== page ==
NewTeeVee ran a post over the weekend about choose-your-own adventure videos on YouTube. The creators used the Video Annotation feature allowing them to place a link over a certain part of the video in order to string multiple clips together in a unique sequence. Through careful planning, an engaging, interactive experience can be created just like those old choose-your-own adventure books that were all the rage when you were a kid. Bboy Joker, a stop-motion animation film, is my favorite example of this genre.
I had a similiar idea for a DVD just before I went to college. I failed to act on it however due to the less than stellar experience navigating a DVD menu and the sheer idea of planning a comprehensive story with multiple plot branches. I’m more of a techno wizard than a storyteller. I vaguely remember reading about a professional DVD that pushed the boundaries of DVD interaction by including transparent cut-outs over live video so when you clicked one of them it would take you to a video glossary. I can’t seem to find the link, but it sounded like a ton of work just to author it back in the day.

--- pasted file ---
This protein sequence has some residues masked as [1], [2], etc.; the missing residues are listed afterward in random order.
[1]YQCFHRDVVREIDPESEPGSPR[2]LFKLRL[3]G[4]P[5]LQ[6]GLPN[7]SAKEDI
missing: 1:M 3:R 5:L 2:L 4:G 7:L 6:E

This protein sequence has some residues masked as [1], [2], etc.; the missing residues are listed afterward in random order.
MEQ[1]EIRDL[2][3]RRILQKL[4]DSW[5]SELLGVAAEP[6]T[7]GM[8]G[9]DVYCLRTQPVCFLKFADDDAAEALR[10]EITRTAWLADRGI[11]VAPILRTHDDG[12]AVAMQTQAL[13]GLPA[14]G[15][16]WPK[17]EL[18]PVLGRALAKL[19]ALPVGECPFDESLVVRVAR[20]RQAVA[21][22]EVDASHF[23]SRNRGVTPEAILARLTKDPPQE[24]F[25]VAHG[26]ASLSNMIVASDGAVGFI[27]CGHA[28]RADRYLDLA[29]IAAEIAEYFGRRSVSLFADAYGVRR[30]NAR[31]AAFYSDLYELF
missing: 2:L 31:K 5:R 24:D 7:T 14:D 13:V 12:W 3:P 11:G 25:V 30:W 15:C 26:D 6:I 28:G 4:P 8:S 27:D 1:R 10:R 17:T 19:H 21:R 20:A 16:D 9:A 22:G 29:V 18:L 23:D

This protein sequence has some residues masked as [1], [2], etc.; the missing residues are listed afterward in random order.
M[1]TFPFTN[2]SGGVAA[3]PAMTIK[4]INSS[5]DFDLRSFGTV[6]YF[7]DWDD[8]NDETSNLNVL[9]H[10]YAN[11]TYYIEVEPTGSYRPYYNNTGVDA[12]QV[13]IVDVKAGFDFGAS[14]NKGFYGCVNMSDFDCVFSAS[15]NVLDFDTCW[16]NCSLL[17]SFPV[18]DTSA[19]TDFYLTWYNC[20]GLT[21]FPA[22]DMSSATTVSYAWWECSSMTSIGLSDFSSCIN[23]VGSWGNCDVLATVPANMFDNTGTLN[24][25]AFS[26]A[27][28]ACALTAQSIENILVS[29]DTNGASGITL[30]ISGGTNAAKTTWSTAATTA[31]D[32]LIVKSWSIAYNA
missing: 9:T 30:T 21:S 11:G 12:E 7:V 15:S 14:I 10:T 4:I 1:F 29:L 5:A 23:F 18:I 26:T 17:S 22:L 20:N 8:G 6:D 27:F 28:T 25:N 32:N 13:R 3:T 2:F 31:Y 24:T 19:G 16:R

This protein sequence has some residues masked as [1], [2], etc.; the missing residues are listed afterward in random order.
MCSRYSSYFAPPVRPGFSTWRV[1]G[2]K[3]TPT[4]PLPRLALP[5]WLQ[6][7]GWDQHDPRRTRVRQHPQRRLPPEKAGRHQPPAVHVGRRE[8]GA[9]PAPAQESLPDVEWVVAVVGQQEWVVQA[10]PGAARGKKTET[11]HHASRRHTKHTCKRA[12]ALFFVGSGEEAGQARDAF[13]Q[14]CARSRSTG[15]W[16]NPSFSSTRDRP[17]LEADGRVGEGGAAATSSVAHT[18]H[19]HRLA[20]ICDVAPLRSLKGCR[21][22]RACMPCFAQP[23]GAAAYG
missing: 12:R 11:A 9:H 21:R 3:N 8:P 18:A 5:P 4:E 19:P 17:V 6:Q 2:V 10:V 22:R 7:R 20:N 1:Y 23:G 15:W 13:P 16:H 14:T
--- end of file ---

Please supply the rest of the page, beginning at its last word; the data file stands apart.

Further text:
Adding a bit of interactivity to video is better suited to the Internet, which is considered a lean-forward or engaging experience, as opposed to the traditional TV which is a lean-back or passive experience. While this format isn’t applicable to most of the videos published on the web, for the ones where it does work, it takes the experience to a whole new level.